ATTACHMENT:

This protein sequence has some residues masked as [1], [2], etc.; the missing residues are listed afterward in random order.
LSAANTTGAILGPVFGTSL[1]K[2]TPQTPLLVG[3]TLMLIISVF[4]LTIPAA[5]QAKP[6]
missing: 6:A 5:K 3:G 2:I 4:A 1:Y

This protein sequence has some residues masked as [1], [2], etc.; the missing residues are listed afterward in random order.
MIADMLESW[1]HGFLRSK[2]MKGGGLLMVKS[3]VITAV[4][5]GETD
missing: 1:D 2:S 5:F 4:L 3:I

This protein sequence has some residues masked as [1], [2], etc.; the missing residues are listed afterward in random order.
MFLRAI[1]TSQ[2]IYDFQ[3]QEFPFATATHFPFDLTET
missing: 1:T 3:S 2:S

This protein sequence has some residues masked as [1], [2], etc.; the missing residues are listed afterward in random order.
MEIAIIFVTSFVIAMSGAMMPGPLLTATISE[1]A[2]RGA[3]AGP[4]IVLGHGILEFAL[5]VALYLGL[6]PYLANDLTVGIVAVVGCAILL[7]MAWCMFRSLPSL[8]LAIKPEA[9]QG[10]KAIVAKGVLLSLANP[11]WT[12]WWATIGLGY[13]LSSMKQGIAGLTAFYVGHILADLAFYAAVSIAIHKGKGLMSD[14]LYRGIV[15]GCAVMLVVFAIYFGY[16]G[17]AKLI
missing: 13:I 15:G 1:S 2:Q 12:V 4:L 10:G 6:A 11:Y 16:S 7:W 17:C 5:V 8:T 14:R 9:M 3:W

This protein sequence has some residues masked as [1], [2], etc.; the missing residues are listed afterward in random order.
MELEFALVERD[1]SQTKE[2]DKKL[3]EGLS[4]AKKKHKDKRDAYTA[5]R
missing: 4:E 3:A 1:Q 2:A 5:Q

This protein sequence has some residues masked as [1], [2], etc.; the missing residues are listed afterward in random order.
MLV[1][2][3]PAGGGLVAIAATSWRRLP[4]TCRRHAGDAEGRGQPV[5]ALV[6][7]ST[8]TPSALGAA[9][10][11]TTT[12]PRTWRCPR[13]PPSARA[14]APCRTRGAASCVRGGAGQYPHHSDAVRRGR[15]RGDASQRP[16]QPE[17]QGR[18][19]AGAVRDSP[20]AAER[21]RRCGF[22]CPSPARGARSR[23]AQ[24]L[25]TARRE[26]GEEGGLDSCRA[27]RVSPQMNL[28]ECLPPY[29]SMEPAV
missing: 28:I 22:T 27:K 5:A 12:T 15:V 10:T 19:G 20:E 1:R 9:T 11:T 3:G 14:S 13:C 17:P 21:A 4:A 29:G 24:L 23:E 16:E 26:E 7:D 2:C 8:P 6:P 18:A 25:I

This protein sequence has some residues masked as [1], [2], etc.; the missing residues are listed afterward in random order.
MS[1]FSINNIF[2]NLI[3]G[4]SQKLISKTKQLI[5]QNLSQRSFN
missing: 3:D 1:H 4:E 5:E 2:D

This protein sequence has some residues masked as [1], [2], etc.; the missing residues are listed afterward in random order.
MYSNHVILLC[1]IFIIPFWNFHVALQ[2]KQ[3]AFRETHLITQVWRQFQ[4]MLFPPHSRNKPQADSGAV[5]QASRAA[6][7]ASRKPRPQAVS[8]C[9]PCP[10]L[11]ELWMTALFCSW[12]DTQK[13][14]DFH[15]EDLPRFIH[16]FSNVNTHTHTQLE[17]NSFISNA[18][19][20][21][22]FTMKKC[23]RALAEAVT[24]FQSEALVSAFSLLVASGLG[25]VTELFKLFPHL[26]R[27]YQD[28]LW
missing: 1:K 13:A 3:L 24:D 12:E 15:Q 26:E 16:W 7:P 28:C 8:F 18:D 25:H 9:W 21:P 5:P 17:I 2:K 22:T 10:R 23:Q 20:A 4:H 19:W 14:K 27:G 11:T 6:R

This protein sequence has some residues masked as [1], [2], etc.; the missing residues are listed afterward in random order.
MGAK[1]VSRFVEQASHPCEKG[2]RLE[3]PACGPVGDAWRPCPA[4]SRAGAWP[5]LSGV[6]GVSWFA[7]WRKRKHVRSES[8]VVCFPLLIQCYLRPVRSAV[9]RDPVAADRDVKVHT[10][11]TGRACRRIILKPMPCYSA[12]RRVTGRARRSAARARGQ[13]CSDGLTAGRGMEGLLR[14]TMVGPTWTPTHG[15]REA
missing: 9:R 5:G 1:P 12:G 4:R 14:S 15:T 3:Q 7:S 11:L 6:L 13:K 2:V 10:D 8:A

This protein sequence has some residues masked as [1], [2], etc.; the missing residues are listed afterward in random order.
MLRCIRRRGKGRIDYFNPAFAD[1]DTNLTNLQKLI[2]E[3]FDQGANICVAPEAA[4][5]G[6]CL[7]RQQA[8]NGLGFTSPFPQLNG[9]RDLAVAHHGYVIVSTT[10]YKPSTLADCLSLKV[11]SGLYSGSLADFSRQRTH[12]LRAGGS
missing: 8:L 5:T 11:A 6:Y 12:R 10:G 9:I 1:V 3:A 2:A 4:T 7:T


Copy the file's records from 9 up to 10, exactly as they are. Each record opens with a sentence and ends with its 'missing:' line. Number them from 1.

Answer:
This protein sequence has some residues masked as [1], [2], etc.; the missing residues are listed afterward in random order.
MGAK[1]VSRFVEQASHPCEKG[2]RLE[3]PACGPVGDAWRPCPA[4]SRAGAWP[5]LSGV[6]GVSWFA[7]WRKRKHVRSES[8]VVCFPLLIQCYLRPVRSAV[9]RDPVAADRDVKVHT[10][11]TGRACRRIILKPMPCYSA[12]RRVTGRARRSAARARGQ[13]CSDGLTAGRGMEGLLR[14]TMVGPTWTPTHG[15]REA
missing: 9:R 5:G 1:P 12:G 4:R 14:S 15:T 3:Q 7:S 11:L 6:L 13:K 2:V 10:D 8:A

This protein sequence has some residues masked as [1], [2], etc.; the missing residues are listed afterward in random order.
MLRCIRRRGKGRIDYFNPAFAD[1]DTNLTNLQKLI[2]E[3]FDQGANICVAPEAA[4][5]G[6]CL[7]RQQA[8]NGLGFTSPFPQLNG[9]RDLAVAHHGYVIVSTT[10]YKPSTLADCLSLKV[11]SGLYSGSLADFSRQRTH[12]LRAGGS
missing: 8:L 5:T 11:A 6:Y 12:R 10:G 9:I 1:V 3:A 2:A 4:T 7:T